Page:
Rybka currently tops all the computer chess rating lists. Since Rybka is pretty clearly stronger than the Deep Fritz program that defeated World Champion Vladimir Kramnik 4-2 last year, there’s not much doubt that it is better than any human chess player.
Rybka is available as a plug-in chess engine, which means that you also need to have a chess graphical user interface (GUI) to use it. There are a variety of GUI’s available, including the free Arena GUI.
Rybka plays wonderful chess of course. It is free of all the problems that used to plague computer programs–for example it freely sacrifices material for positional compensation. Nevertheless, it’s not the program that I prefer, for a couple reasons.
First, it is only available for Windows (and Linux using Wine), and I wanted a program for Mac OS X. The strongest program for Macs is clearly Hiarcs 11, developed by Mark Uniacke. Although Hiarcs 11 seems to be somewhat weaker than Rybka, it is still stronger than Deep Fritz, and any human being.
Most importantly, on Macs, Hiarcs is paired with the very nice chess “Sigma Chess” GUI. This GUI/engine combination sports the absolutely crucial feature, missing from any version of Rybka, that you can adjust its strength down to any level from world champion to amateur levels as low as 1250 Elo. If you don’t know what 1250 Elo means, you’re probably an amateur who will lose to a 1250–it’s the level amateurs typically reach after playing in tournaments for about one year. (Note: to obtain this feature on the Mac, you’ll need to spend $20 to get the “Pro” version of Sigma Chess, plus $50 for Hiarcs 11. You should also be able to adjust the level of Hiarcs on Windows GUI’s like Arena, although I have no personal experience with this.)
Amazingly, at whatever level you choose, Hiarcs plays a very human-like game. Previous computer programs, when weakened, played poorly strategically, but still did not make tactical errors. A weakened Hiarcs will make tactical mistakes that you can take advantage of, and will also play at an appropriate level of strategic understanding, so there is no particular reason to adopt anti-computer approaches when playing against it.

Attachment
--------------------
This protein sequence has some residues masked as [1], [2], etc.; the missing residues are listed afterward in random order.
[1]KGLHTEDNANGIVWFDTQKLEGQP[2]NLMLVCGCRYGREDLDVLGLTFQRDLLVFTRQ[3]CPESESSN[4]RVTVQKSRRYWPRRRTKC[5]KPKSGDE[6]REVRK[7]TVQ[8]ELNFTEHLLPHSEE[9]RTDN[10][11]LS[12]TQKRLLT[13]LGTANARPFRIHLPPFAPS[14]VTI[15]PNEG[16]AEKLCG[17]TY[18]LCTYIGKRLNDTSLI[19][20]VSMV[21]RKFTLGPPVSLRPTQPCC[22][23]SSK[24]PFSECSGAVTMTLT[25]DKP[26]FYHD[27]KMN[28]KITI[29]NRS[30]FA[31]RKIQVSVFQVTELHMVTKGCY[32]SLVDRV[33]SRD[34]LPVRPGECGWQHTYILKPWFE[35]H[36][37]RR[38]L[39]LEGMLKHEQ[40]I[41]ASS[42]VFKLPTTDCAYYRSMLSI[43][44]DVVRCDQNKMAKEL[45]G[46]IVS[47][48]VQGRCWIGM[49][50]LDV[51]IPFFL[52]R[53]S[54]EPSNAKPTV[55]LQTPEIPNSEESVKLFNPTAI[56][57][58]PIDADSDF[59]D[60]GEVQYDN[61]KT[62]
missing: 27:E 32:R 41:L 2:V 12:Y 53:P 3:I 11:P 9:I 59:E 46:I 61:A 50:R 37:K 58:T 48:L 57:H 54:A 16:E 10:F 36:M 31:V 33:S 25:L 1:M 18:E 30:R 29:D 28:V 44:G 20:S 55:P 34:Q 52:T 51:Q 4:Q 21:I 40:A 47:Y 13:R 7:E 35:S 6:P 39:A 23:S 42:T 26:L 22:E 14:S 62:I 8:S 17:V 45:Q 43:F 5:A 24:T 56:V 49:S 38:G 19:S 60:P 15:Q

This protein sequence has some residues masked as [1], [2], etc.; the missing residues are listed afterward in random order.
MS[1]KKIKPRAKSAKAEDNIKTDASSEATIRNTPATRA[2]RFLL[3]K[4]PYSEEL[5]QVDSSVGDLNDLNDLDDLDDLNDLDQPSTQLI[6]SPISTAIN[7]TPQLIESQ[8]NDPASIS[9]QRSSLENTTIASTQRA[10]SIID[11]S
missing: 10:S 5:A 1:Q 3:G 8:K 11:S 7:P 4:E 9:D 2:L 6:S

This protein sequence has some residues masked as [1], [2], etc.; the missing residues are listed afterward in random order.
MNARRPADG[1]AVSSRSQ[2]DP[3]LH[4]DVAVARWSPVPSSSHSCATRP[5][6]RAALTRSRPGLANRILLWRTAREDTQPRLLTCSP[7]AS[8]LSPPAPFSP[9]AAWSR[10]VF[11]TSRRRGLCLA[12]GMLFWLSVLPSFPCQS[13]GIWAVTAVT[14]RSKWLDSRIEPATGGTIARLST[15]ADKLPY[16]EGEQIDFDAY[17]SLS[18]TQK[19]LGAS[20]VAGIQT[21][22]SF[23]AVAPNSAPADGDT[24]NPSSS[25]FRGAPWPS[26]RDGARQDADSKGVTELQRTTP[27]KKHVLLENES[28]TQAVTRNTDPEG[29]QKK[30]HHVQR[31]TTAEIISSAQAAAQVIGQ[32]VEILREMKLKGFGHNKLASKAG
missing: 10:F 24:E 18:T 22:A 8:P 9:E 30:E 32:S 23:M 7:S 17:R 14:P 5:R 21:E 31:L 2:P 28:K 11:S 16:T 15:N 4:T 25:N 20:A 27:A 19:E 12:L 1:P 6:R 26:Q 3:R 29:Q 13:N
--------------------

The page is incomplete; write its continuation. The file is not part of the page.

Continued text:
Of course, Hiarcs comes with many other features, including the ability to use it to analyze your games. Most grandmasters use these programs to aid in their training, and Hiarcs is well-known as one of the best engines to use.
Personally, I also enjoy just watching my Hiarcs 11.2 engine play blitz chess against the 11.1 engine that I previously used. It’s like watching a couple world champions duke it out. I think it’s worth appreciating, that at least for the game of chess, we now have $50-$70 software running on commodity hardware, that essentially passes the Turing test.
If you are a beginner, you might be better off choosing the mass-market Chessmaster, which comes packed with a lot of nice tutorials, as well as some very weak opponents to start with. However, I don’t like Chessmaster as much as Hiarcs because the weakened opponents in Chessmaster have the strong-tactics weak-strategy characteristics of computer programs that become so tiresome after a while.